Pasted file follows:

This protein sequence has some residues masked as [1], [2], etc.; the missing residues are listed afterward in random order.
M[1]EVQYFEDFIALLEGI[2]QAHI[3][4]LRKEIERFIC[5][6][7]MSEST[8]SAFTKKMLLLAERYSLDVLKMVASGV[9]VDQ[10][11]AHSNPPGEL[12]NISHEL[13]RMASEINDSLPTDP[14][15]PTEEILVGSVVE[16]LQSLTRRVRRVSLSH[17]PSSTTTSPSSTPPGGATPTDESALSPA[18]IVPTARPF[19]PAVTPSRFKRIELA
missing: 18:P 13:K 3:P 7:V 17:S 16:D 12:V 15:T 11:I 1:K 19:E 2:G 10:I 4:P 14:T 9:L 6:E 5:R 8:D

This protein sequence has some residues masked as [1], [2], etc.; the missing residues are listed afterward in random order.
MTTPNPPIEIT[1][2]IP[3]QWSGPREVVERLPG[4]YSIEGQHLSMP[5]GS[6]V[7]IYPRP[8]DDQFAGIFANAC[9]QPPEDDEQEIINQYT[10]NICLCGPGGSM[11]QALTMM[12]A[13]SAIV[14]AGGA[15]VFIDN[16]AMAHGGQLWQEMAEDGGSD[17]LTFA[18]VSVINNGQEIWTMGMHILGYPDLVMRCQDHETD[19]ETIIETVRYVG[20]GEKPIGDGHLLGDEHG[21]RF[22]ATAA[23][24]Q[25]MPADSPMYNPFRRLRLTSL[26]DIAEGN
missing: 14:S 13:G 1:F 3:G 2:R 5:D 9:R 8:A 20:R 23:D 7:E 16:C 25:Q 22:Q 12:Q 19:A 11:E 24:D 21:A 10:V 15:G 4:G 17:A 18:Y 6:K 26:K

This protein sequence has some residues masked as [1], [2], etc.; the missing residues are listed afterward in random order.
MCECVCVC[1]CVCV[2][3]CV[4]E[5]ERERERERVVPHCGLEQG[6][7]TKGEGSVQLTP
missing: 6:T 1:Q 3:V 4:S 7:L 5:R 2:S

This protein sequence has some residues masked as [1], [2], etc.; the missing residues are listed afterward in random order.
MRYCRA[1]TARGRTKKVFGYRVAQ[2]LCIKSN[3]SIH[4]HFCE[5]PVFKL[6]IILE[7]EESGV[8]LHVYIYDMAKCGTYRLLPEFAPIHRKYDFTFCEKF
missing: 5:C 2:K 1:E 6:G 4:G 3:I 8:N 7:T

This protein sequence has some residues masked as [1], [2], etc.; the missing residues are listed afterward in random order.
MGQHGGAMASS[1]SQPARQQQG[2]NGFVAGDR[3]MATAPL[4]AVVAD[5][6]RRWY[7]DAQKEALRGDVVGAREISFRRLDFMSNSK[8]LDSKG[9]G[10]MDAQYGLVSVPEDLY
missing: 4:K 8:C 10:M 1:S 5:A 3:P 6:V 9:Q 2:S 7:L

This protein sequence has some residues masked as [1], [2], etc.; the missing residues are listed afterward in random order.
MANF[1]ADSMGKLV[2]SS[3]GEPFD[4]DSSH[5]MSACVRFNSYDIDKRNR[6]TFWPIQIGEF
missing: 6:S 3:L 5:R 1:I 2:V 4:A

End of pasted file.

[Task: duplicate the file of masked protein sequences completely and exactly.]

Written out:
This protein sequence has some residues masked as [1], [2], etc.; the missing residues are listed afterward in random order.
M[1]EVQYFEDFIALLEGI[2]QAHI[3][4]LRKEIERFIC[5][6][7]MSEST[8]SAFTKKMLLLAERYSLDVLKMVASGV[9]VDQ[10][11]AHSNPPGEL[12]NISHEL[13]RMASEINDSLPTDP[14][15]PTEEILVGSVVE[16]LQSLTRRVRRVSLSH[17]PSSTTTSPSSTPPGGATPTDESALSPA[18]IVPTARPF[19]PAVTPSRFKRIELA
missing: 18:P 13:K 3:P 7:V 17:S 16:D 12:V 15:T 11:I 1:K 19:E 2:G 10:I 4:P 14:T 9:L 6:E 5:R 8:D

This protein sequence has some residues masked as [1], [2], etc.; the missing residues are listed afterward in random order.
MTTPNPPIEIT[1][2]IP[3]QWSGPREVVERLPG[4]YSIEGQHLSMP[5]GS[6]V[7]IYPRP[8]DDQFAGIFANAC[9]QPPEDDEQEIINQYT[10]NICLCGPGGSM[11]QALTMM[12]A[13]SAIV[14]AGGA[15]VFIDN[16]AMAHGGQLWQEMAEDGGSD[17]LTFA[18]VSVINNGQEIWTMGMHILGYPDLVMRCQDHETD[19]ETIIETVRYVG[20]GEKPIGDGHLLGDEHG[21]RF[22]ATAA[23][24]Q[25]MPADSPMYNPFRRLRLTSL[26]DIAEGN
missing: 14:S 13:G 1:F 3:G 2:R 5:D 9:R 8:A 20:R 23:D 7:E 16:C 25:Q 22:Q 12:Q 19:A 11:E 24:D 21:A 10:V 15:G 4:G 17:A 18:Y 6:K 26:K

This protein sequence has some residues masked as [1], [2], etc.; the missing residues are listed afterward in random order.
MCECVCVC[1]CVCV[2][3]CV[4]E[5]ERERERERVVPHCGLEQG[6][7]TKGEGSVQLTP
missing: 6:T 1:Q 3:V 4:S 7:L 5:R 2:S

This protein sequence has some residues masked as [1], [2], etc.; the missing residues are listed afterward in random order.
MRYCRA[1]TARGRTKKVFGYRVAQ[2]LCIKSN[3]SIH[4]HFCE[5]PVFKL[6]IILE[7]EESGV[8]LHVYIYDMAKCGTYRLLPEFAPIHRKYDFTFCEKF
missing: 5:C 2:K 1:E 6:G 4:G 3:I 8:N 7:T

This protein sequence has some residues masked as [1], [2], etc.; the missing residues are listed afterward in random order.
MGQHGGAMASS[1]SQPARQQQG[2]NGFVAGDR[3]MATAPL[4]AVVAD[5][6]RRWY[7]DAQKEALRGDVVGAREISFRRLDFMSNSK[8]LDSKG[9]G[10]MDAQYGLVSVPEDLY
missing: 4:K 8:C 10:M 1:S 5:A 3:P 6:V 9:Q 2:S 7:L

This protein sequence has some residues masked as [1], [2], etc.; the missing residues are listed afterward in random order.
MANF[1]ADSMGKLV[2]SS[3]GEPFD[4]DSSH[5]MSACVRFNSYDIDKRNR[6]TFWPIQIGEF
missing: 6:S 3:L 5:R 1:I 2:V 4:A